in 9.2 quintillion.

“This is just unthinkable how big this is,” Leblanc noted.

To help conceptualize how large that number is, if everyone in the world — roughly eight
billion people — was constantly filling out one bracket per second, in the hopes of generating
every single possible outcome, and thereby attaining the perfect bracket, it would take the
entire world 36 and a half years to write them all.

“The whole world, working on writing these little papers for 36.5 years, would lend you one
paper per each possible bracket,” Leblanc added. “It’s just crazy! It can’t work.”

Even if you were 90 per cent sure who would win each game, the probability of you
selecting each game in the first round correctly is still only about 3 and a half per cent.

Moreover, concerning the unfathomable odds of a perfect bracket, Leblanc calculated that
“it’s easier to win the jack pot at Lotto 649 twice in a row […] it’s 47.2 thousand times easier.”

Will this dismal probability of success dissuade people from making brackets? Of course
not. And it shouldn’t, for, at its heart, it’s just good fun.

Yet, when asked why he thought people try to construct the perfect bracket, Leblanc said,
“well, obviously they don’t realize that it’s not possible.”

Nonetheless, improbable odds aside, there are still strategies you can adopt to increase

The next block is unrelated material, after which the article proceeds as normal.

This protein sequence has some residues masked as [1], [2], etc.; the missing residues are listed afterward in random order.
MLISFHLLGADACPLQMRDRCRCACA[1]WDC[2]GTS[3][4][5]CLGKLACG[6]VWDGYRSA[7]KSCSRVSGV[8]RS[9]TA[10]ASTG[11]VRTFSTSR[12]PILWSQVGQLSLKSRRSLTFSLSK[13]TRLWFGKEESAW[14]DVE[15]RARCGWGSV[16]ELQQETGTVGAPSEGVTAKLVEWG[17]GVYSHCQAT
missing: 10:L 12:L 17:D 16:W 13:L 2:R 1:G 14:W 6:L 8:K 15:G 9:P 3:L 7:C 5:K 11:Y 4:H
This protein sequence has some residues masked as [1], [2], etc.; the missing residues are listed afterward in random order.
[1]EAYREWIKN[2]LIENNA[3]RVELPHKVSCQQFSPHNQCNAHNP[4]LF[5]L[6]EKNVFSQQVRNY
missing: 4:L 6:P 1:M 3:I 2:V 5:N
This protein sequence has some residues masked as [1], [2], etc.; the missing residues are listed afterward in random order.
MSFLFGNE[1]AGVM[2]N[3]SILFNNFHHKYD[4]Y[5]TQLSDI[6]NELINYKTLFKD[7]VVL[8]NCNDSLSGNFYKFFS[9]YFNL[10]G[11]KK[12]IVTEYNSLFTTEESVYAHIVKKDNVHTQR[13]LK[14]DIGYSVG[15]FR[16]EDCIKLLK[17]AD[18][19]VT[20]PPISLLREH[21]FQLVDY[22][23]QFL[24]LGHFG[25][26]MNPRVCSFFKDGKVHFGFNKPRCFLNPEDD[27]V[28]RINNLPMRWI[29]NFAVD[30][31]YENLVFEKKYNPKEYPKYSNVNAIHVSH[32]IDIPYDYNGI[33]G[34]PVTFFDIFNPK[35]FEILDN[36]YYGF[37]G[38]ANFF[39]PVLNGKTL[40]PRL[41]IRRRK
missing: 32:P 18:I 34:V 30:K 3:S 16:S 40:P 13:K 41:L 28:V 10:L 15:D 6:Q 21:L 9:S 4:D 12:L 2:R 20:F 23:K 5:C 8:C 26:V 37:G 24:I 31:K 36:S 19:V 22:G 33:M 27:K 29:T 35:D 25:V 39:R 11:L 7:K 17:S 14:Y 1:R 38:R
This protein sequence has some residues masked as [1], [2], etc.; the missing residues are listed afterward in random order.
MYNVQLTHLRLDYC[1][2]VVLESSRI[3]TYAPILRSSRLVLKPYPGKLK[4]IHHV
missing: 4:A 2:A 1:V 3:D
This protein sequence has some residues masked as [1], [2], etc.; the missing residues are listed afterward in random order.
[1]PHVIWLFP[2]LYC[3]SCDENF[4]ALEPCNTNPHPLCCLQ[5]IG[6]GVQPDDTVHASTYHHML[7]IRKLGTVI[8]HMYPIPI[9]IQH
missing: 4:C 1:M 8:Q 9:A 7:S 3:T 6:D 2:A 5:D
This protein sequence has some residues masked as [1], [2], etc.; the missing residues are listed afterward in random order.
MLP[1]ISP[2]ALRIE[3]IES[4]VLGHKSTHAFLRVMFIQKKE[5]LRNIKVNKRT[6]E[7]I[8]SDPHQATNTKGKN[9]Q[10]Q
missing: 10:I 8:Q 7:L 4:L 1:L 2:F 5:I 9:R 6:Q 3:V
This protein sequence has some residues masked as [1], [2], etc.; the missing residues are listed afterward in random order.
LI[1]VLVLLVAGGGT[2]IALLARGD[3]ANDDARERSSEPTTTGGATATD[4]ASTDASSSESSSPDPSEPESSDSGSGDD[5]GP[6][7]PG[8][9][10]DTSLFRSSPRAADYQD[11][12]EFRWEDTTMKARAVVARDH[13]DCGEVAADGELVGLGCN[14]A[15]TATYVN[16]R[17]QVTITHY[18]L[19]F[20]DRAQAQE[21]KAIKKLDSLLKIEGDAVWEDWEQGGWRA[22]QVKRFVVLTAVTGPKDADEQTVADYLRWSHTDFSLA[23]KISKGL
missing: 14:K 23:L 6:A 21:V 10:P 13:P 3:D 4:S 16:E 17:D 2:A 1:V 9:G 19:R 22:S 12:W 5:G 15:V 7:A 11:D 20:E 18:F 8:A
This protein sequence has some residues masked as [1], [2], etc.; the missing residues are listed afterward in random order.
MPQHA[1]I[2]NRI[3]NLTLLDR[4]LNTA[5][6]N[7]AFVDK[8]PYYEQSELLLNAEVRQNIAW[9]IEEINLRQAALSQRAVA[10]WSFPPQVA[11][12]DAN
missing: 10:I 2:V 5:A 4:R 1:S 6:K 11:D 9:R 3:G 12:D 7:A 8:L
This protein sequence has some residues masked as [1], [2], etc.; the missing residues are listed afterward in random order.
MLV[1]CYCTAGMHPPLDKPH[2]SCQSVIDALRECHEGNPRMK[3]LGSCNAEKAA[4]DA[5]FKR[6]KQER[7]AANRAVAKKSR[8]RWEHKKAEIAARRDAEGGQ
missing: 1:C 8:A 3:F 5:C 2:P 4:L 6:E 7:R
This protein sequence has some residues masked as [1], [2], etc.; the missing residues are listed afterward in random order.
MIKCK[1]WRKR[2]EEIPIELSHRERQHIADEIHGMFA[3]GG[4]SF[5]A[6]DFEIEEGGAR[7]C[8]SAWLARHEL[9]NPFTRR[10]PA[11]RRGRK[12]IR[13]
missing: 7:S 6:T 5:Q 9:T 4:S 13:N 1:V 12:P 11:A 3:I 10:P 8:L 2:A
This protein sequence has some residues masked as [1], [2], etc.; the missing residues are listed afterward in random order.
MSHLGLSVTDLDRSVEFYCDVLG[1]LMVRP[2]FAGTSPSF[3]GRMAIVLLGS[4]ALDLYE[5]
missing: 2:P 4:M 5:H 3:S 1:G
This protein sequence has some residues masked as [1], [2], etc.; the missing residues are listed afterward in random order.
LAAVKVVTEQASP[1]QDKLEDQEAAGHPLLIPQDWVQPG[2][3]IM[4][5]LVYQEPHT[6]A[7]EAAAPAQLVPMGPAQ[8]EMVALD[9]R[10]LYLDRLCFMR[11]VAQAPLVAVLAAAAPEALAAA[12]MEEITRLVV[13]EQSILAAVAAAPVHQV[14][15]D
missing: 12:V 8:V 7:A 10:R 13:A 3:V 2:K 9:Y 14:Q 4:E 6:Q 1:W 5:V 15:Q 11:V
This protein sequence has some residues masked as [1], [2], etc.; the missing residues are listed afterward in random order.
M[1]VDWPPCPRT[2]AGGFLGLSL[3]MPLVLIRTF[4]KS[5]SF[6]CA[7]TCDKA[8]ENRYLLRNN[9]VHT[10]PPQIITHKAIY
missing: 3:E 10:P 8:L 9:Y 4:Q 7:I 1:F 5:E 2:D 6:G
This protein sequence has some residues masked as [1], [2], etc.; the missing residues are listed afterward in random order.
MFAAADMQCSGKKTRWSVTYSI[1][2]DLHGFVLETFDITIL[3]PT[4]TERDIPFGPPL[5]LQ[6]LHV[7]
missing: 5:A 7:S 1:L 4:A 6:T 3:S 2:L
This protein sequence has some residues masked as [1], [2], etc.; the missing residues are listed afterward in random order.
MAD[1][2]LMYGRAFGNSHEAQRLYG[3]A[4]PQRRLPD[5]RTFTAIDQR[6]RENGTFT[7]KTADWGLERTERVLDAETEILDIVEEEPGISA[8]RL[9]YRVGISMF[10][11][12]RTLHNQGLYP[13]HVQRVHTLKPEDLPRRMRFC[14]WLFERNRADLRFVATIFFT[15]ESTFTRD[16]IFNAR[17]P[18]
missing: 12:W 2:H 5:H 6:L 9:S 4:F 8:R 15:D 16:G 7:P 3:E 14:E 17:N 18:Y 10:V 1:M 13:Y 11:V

your chances of doing well.

A University of DePaul professor, a post-secondary school in
Chicago, Ill., thought the odds of someone who follows college basketball picking a perfect
bracket were only one in 128 billion.

So, there’s a bit more hope if you’re in the loop.

If you’re not, don’t worry. When filling out a bracket, it’s typically a good idea to always
pick the higher seeds — especially the number one seeds.

However, it’s also important to remember that the “rankings are made up math numbers,”
and that they don’t “actually have any physical meaning when the team hits the court,”
Leblanc said.

Nevertheless, the key to a good bracket is to spy out the possible upsets. The six versus
11 and 5 versus 12 games are usually rife with them.

Usually, there’s at least one upset in every region. Here’s a few I’ve got a good feeling
about, because, at the end of the day, picking is mostly about feeling.

In the South region, keep your eyes on the five versus 12 game between the University of
San Diego State University Aztecs and the College of Charleston Cougars. Charleston is just
one of four teams in the tournament with 30 plus wins.

In the East, Oral Roberts University Golden Eagles may take down perennial powerhouse
Duke University Blue Devils, but the University of Tennessee Volunteers’ starting point
guard is injured, so take the University of Louisiana Ragin’ Cajuns in a 13 over four upset.

In the Midwest, number one seed University of Houston Cougar’s best player, Marcus
Sasser, recently suffered an injury and it’s unknown when he’ll return. So, whichever team
you take in the eight versus nine game, advance them to the sweet 16, too.

Finally, in the West, side with the Virginia Commonwealth University Rams over the University of
Saint Mary’s Gaels. The Rams are rolling, having won nine games in a row entering the tournament.